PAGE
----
Wednesday, February 19, 2014

Kitty Hauser's "Stanley Spencer": Book Review

While a few titles about this iconoclastic English painter introduce him in a short span, Hauser's book combines a convincing thesis with her combination of well-chosen illustrations and incisive, accessible text in this 2001 monograph. She packs a lot in eighty pages, and she places Stanley Spencer firmly within his Cookham village contexts. Neither romanticizing nor distorting his very rooted quality in his native place, Kitty Hauser strives to connect him to his time, his social connections, and his personal experiences during the first half of the twentieth century, more or less.

Of his penchant for integrating the miraculous and the mundane in Cookham, so that Christ, for instance, might blend in with Spencer's neighbors on the high street, so much one may not be able to distinguish Him from them, Hauser emphasizes how subject and purpose joined in Spencer's work from an early age. Even though he appeared when his contemporaries pioneered modernism, Spencer took its elements to blend oddly or juxtapose dramatically with natural and domestic settings. In this "secret topography of Cookham," where railings reveal and cordon off and where skewed angles and foreshortened perspectives reveal angels and curtains as nearly indistinguishable, concealment nestles alongside revelation. From Spencer's walks, his memories stored up from childhood abundantly fertile images, as he took the scenes around him and the figures he passed to populate his canvases.

Hauser shows how in his early biblical paintings "the sacred is perceived in our very midst, as if we might come across the birth of Christ on a walk in the country, or bump into a character from the Old Testament on our way to the shops; as if miracles go on all the time, unregarded, behind the high walls of gardens." (37) The idyll Spencer enjoyed between his stint at the Slade School ending in 1912 and his war service commencing in 1915 appears to have been his happiest time. All he did was wander the village and paint, living at his family's home with no other responsibilities.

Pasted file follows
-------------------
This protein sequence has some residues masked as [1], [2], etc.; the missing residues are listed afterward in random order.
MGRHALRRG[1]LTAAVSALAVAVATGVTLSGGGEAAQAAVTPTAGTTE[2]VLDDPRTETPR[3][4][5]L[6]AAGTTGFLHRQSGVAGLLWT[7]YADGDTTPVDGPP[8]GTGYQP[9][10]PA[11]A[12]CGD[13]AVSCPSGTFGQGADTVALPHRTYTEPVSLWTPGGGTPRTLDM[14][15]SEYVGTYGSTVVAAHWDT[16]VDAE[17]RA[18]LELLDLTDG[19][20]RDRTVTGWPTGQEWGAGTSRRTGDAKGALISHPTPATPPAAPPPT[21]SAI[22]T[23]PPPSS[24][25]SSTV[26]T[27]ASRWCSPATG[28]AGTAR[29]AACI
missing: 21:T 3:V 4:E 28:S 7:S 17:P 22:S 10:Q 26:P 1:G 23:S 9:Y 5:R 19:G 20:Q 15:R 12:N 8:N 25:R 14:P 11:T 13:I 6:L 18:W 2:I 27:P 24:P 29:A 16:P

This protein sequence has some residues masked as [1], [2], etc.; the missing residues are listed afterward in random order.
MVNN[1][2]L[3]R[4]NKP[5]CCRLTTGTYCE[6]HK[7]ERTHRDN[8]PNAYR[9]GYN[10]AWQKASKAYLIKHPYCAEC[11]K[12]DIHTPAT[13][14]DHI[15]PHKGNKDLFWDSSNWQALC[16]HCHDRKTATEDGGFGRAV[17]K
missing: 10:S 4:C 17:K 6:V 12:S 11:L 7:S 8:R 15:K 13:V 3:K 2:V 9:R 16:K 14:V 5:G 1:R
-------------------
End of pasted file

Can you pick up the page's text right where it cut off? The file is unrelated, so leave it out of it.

The war, of course, changed him, and he returned to Cookham unsettled. Furthermore, after the age of thirty or so, he finally found intimacy with his first wife, Hilda Carline and then the strange obsession with the woman who became his second wife, Patricia Preece. Hauser documents how the latter woman strove to get out of the diligent artist whatever she could in terms of money or frocks, and the subsequent convolutions (as dramatized by Pam Gems in her 1996 play "Stanley), show another aspect in which the transcendental, through sexual obsession and delight and confusion, rubbed up against the quotidian. As Hauser relates in another tie-in, to Spencer's WWI memorial panels at Sandham depicting not battle or slaughter but petty chores of orderlies and a "painter's trick" by which heaven and earth interpenetrate in the unrecognized, uncelebrated duties that consume so much of our lives, the similar blur of insight glimpsed in sex or contemplation of the body, as Spencer's nudes of Patricia unsparingly display, show Spencer's refusal to separate the fleshy tones of his palette from the spiritual suggestions of his themes, enmeshed in the bible, his household routines and/or his neighborhood observations. For, these often conflated into a single expression.

Therefore, his work, where a saint may pop up on the high street and where a house may harbor an evangelical surprise or a naked shock evades the usual modernist rejection of narrative content for formal values. Hauser places Spencer in his material realm, and she concludes that his paintings "are an attempt to demonstrate the double life of things; in a sense they are lessons in seeing." (75)  But this took its toll. What he viewed around him pleased him far more than his lovers could, and he drew contentment from his beloved Cookham best by revisiting it on his canvasses, in his sketches, and in his compulsive letters to the woman he divorced but could never abandon, Hilda, which continued (up to a hundred pages in one example) after she suffered mental illness and then died.

Taking this into account, seeing the costs of Spencer's talent and the impact it had on those around him, Hauser cautions any who would promote him only as a "visionary prophet of love," (76) for only when situating Spencer in his birthplace (where he spent two-thirds of his life) can we understand "the very material contexts that fed him as an artist, the human muddle of bodged relationships, thwarted desires, egotism and social aspirations as well as marsh-meadow visions, religious feeling and domestic bliss." Taking the sordid with the sacramental, the earthy with the ethereal, as Spencer himself for all his failings and pride strove to do, appears the best answer to how we should approach the man in terms of his abundant and sometimes astonishing artistic legacy. (See also Fiona MacCarthy's book with a similar scope and focus. 12-21-13 to Amazon US)

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